When the internet became a big thing in the mid 90’s everybody figured that it would become a massive part of our lives, but it’s safe to say that technology has evolved at rates faster than most expected. We now use the internet for everything – a day without access to the World Wide Web feels like a day in the wilderness in the jungle of a foreign country.
It’s partially for that reason that unlimited data plans have become all the rage these days. Everything we do on the net, from checking e-mails to downloading videogames, expends data, either via downloading or uploading information. Not so long ago the average Joe wouldn’t of needed much more than 5 gigabytes, but now Joe’s everywhere struggle to stay under 500 gigabytes.
There are several reasons for this – firstly, content is becoming increasingly digitalized; songs are downloaded from iTunes or streamed on YouTube, movies and TV Shows are watched through NetFlix and games are being downloaded through services like Steam. The days of going to the store to buy a CD, DVD or videogame are not quite over yet, but the winds of change are certainly blowing. The only thing is, all of those things expend massive amounts of data.
If you’ve got a family, unlimited internet is basically a must. 500 gigabytes may be enough for you, but if you’ve got a wife and a few kids using the same connection you’d be astonished at how quickly that data can be used up. This is also because of the sheer amount of devices which use the internet to function. Desktops, laptops, tablets and smartphones all offer amazing services that will dry up your data amazingly quick. If you have a family of four and each member has two or more of the above devices and are using them to access the net, well, you see how that can dry up the data well.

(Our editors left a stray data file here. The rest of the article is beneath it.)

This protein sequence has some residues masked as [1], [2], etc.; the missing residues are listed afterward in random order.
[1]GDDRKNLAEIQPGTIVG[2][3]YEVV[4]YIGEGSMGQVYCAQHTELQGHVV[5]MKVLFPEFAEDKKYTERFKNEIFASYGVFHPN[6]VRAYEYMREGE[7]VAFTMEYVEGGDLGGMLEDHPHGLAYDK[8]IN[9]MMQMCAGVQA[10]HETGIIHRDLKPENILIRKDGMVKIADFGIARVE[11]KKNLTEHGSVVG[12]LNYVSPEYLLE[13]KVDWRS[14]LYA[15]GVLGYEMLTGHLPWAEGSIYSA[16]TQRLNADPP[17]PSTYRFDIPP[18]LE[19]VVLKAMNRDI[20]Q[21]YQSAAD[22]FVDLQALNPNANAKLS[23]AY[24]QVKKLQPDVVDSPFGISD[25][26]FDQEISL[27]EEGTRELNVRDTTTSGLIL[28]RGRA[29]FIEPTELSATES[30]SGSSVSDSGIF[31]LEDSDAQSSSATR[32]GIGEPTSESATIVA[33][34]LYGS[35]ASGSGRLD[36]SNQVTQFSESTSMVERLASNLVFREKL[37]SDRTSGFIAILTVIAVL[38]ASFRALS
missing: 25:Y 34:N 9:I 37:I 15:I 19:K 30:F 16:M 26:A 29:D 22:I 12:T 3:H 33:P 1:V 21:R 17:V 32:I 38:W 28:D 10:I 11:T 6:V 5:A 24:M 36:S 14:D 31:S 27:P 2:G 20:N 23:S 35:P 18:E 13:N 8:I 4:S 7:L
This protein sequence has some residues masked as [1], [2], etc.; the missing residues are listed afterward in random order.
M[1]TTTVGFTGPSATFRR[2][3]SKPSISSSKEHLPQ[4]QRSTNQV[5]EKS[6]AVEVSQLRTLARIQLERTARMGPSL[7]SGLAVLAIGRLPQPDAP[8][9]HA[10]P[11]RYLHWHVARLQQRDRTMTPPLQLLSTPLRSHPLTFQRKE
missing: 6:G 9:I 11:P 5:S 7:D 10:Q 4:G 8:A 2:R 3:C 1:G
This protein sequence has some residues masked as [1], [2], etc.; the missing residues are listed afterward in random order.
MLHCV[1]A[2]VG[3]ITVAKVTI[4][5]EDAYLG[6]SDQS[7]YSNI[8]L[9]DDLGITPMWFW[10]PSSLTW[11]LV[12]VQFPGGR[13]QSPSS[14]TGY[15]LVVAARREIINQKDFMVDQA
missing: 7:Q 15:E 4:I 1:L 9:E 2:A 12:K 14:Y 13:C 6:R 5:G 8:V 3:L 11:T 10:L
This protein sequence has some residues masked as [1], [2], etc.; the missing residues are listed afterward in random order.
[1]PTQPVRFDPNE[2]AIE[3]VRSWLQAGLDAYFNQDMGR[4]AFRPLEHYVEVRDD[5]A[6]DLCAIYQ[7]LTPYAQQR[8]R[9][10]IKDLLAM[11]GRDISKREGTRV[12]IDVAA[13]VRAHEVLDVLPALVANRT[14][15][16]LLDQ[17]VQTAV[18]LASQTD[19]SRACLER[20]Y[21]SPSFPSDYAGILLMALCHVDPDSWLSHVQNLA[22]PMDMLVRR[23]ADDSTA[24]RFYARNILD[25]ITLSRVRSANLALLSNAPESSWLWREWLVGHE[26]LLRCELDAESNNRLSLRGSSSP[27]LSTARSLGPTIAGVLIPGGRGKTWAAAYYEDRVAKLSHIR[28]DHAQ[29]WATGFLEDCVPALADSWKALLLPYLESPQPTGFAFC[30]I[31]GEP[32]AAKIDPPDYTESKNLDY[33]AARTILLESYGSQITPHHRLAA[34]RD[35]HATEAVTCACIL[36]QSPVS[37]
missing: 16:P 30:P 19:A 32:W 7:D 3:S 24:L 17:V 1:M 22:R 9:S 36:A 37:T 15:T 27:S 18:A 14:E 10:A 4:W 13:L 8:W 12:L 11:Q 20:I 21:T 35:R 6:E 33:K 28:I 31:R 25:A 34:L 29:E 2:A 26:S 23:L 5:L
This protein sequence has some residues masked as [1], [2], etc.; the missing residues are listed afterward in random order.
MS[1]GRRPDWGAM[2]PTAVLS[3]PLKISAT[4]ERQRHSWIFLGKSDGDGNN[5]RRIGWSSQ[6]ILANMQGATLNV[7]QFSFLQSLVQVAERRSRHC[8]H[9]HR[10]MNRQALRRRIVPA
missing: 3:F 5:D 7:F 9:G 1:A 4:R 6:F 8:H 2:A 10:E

The only problem is, ISPs are tricky. You’ve no doubt seen ‘unlimited internet’ paraded by ISPs on their advertisements all over the place, but you’d be shocked at how few of these providers offer legitimately unlimited data. They often employ tricks like cutting your speed after you expend a certain amount of data, or offering you unlimited data during ‘off-peak periods’ (usually 10PM-8AM). This is not always the case, as some ISPs such as Jiva offer unlimited broadband, but make sure you always read the fine print before you commit to an internet package.